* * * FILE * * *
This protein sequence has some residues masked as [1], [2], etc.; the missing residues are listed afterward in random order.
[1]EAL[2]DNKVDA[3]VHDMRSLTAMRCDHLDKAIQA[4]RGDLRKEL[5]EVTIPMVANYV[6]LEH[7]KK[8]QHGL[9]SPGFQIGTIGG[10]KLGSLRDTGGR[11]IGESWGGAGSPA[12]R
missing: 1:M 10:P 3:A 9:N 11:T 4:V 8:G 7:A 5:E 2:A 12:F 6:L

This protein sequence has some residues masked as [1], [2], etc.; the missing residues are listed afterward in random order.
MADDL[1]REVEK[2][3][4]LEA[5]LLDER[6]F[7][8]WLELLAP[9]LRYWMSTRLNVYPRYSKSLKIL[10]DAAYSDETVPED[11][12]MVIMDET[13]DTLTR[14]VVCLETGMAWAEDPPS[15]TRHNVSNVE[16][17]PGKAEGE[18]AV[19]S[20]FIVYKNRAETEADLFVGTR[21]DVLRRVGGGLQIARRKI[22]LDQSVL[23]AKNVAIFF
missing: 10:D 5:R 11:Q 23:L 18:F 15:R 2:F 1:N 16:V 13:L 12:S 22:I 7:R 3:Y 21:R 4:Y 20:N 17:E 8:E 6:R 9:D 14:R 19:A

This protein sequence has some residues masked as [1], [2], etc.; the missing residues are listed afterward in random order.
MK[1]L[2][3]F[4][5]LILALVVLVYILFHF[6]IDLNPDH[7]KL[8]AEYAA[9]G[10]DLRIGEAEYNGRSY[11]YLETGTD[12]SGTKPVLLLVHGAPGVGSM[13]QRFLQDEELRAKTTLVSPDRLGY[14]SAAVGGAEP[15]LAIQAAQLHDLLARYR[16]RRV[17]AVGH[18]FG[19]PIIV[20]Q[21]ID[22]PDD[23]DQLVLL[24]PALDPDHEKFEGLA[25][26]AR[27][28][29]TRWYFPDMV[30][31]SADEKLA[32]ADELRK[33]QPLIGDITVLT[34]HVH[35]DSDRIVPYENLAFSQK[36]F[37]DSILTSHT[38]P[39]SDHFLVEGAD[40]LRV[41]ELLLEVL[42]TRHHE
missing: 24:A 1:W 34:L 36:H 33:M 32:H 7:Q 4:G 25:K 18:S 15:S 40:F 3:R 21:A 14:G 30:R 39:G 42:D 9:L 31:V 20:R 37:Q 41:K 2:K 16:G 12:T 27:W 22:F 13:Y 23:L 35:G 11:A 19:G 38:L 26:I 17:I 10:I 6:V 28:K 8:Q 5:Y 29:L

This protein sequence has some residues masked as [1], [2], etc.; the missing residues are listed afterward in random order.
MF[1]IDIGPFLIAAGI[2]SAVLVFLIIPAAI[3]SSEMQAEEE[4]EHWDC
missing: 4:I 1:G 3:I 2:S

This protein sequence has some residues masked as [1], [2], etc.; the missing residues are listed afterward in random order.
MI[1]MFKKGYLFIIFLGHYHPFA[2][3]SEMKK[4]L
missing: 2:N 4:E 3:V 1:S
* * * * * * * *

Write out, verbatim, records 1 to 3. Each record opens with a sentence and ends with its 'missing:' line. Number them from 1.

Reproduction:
This protein sequence has some residues masked as [1], [2], etc.; the missing residues are listed afterward in random order.
[1]EAL[2]DNKVDA[3]VHDMRSLTAMRCDHLDKAIQA[4]RGDLRKEL[5]EVTIPMVANYV[6]LEH[7]KK[8]QHGL[9]SPGFQIGTIGG[10]KLGSLRDTGGR[11]IGESWGGAGSPA[12]R
missing: 1:M 10:P 3:A 9:N 11:T 4:V 8:G 7:A 5:E 2:A 12:F 6:L

This protein sequence has some residues masked as [1], [2], etc.; the missing residues are listed afterward in random order.
MADDL[1]REVEK[2][3][4]LEA[5]LLDER[6]F[7][8]WLELLAP[9]LRYWMSTRLNVYPRYSKSLKIL[10]DAAYSDETVPED[11][12]MVIMDET[13]DTLTR[14]VVCLETGMAWAEDPPS[15]TRHNVSNVE[16][17]PGKAEGE[18]AV[19]S[20]FIVYKNRAETEADLFVGTR[21]DVLRRVGGGLQIARRKI[22]LDQSVL[23]AKNVAIFF
missing: 10:D 5:R 11:Q 23:L 18:F 15:R 2:F 1:N 16:V 13:L 12:S 22:I 7:R 3:Y 21:R 4:Y 20:N 17:E 8:E 6:R 9:D 14:R 19:A

This protein sequence has some residues masked as [1], [2], etc.; the missing residues are listed afterward in random order.
MK[1]L[2][3]F[4][5]LILALVVLVYILFHF[6]IDLNPDH[7]KL[8]AEYAA[9]G[10]DLRIGEAEYNGRSY[11]YLETGTD[12]SGTKPVLLLVHGAPGVGSM[13]QRFLQDEELRAKTTLVSPDRLGY[14]SAAVGGAEP[15]LAIQAAQLHDLLARYR[16]RRV[17]AVGH[18]FG[19]PIIV[20]Q[21]ID[22]PDD[23]DQLVLL[24]PALDPDHEKFEGLA[25][26]AR[27][28][29]TRWYFPDMV[30][31]SADEKLA[32]ADELRK[33]QPLIGDITVLT[34]HVH[35]DSDRIVPYENLAFSQK[36]F[37]DSILTSHT[38]P[39]SDHFLVEGAD[40]LRV[41]ELLLEVL[42]TRHHE
missing: 24:A 1:W 34:L 36:H 33:M 32:H 7:Q 4:G 25:K 18:S 15:S 40:F 3:R 21:A 14:G 30:R 39:G 42:D 9:L 31:V 20:R 37:Q 41:K 2:K 16:G 12:T 27:W 22:F 13:Y 23:L 35:G 11:A 19:G 38:L 26:I 17:I 10:I 6:V 28:K 8:Q 5:Y 29:L